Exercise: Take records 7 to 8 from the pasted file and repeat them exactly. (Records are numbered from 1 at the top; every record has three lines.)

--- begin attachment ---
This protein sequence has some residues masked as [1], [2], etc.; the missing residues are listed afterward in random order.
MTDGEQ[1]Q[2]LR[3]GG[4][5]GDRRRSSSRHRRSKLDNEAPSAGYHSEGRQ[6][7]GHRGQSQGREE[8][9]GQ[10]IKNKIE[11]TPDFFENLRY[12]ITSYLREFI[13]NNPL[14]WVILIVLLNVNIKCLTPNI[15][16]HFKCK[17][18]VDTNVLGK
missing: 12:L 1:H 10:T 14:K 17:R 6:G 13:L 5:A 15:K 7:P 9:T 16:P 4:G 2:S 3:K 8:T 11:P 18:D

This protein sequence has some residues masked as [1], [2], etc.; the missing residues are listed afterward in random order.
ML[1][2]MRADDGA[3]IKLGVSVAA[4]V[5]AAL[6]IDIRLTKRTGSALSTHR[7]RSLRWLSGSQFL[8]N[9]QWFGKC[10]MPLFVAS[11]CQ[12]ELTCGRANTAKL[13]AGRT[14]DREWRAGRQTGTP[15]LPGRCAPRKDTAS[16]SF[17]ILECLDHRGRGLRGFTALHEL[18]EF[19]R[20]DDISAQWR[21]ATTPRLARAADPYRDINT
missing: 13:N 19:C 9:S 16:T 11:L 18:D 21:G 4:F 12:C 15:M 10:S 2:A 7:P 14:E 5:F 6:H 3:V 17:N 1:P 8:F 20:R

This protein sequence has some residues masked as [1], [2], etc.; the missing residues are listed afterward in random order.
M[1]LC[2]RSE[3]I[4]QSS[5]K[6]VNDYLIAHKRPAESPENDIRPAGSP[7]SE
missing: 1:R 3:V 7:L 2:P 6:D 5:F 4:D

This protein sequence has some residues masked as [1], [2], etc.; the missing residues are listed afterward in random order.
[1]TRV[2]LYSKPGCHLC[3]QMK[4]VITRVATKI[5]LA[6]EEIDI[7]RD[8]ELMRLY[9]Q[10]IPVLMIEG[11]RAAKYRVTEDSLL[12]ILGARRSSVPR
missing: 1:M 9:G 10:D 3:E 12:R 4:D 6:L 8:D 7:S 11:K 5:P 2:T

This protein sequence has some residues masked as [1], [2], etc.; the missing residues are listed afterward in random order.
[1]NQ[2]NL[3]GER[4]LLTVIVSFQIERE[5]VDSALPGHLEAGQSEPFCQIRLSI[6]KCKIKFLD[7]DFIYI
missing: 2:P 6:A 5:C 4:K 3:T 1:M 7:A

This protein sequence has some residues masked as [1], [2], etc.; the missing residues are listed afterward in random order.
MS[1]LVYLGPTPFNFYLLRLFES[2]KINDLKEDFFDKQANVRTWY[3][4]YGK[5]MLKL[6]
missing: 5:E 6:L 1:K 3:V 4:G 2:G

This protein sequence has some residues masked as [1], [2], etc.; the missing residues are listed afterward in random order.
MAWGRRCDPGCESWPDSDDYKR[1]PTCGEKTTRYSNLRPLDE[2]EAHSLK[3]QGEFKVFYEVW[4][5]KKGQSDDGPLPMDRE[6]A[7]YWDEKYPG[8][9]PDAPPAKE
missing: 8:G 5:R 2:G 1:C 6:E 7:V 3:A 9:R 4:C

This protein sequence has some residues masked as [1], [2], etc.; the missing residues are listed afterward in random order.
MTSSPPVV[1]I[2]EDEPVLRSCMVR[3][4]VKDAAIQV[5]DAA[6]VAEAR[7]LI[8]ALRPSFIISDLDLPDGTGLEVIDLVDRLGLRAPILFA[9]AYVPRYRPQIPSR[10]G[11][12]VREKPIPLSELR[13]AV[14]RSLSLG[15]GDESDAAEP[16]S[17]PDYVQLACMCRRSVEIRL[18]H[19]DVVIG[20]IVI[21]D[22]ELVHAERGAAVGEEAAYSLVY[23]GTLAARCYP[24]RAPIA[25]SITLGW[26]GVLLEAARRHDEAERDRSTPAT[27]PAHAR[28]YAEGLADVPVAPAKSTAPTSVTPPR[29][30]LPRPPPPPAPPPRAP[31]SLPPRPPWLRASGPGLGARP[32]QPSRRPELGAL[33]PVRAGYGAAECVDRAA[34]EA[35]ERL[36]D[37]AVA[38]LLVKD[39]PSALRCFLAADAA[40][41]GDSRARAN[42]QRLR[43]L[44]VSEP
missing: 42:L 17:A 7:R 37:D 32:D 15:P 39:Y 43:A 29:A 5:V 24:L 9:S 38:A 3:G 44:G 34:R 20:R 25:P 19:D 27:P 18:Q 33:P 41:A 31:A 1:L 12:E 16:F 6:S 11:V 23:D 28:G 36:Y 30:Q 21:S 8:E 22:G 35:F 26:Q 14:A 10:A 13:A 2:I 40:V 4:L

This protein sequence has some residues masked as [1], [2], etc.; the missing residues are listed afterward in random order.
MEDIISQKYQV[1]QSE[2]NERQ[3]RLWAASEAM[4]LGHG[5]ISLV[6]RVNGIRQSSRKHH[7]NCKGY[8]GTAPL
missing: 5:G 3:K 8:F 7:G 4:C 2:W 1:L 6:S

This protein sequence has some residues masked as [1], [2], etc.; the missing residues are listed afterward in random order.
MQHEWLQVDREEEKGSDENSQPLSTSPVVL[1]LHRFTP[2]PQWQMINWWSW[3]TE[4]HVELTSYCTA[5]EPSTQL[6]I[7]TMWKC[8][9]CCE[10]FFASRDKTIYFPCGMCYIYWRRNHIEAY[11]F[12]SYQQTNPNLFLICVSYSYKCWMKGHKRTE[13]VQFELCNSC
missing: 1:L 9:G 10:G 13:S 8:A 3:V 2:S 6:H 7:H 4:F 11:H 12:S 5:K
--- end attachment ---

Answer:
This protein sequence has some residues masked as [1], [2], etc.; the missing residues are listed afterward in random order.
MAWGRRCDPGCESWPDSDDYKR[1]PTCGEKTTRYSNLRPLDE[2]EAHSLK[3]QGEFKVFYEVW[4][5]KKGQSDDGPLPMDRE[6]A[7]YWDEKYPG[8][9]PDAPPAKE
missing: 8:G 5:R 2:G 1:C 6:E 7:V 3:A 9:R 4:C

This protein sequence has some residues masked as [1], [2], etc.; the missing residues are listed afterward in random order.
MTSSPPVV[1]I[2]EDEPVLRSCMVR[3][4]VKDAAIQV[5]DAA[6]VAEAR[7]LI[8]ALRPSFIISDLDLPDGTGLEVIDLVDRLGLRAPILFA[9]AYVPRYRPQIPSR[10]G[11][12]VREKPIPLSELR[13]AV[14]RSLSLG[15]GDESDAAEP[16]S[17]PDYVQLACMCRRSVEIRL[18]H[19]DVVIG[20]IVI[21]D[22]ELVHAERGAAVGEEAAYSLVY[23]GTLAARCYP[24]RAPIA[25]SITLGW[26]GVLLEAARRHDEAERDRSTPAT[27]PAHAR[28]YAEGLADVPVAPAKSTAPTSVTPPR[29][30]LPRPPPPPAPPPRAP[31]SLPPRPPWLRASGPGLGARP[32]QPSRRPELGAL[33]PVRAGYGAAECVDRAA[34]EA[35]ERL[36]D[37]AVA[38]LLVKD[39]PSALRCFLAADAA[40][41]GDSRARAN[42]QRLR[43]L[44]VSEP
missing: 42:L 17:A 7:R 37:D 32:D 15:P 39:Y 43:A 29:A 5:V 24:L 9:S 38:A 3:G 44:G 34:R 20:R 25:P 19:D 27:P 18:Q 33:P 41:A 31:A 1:L 12:E 16:F 6:S 11:V 23:D 28:G 36:Y 30:Q 21:S 8:E 22:G 35:F 26:Q 14:A 10:A 13:A 2:I 40:V 4:L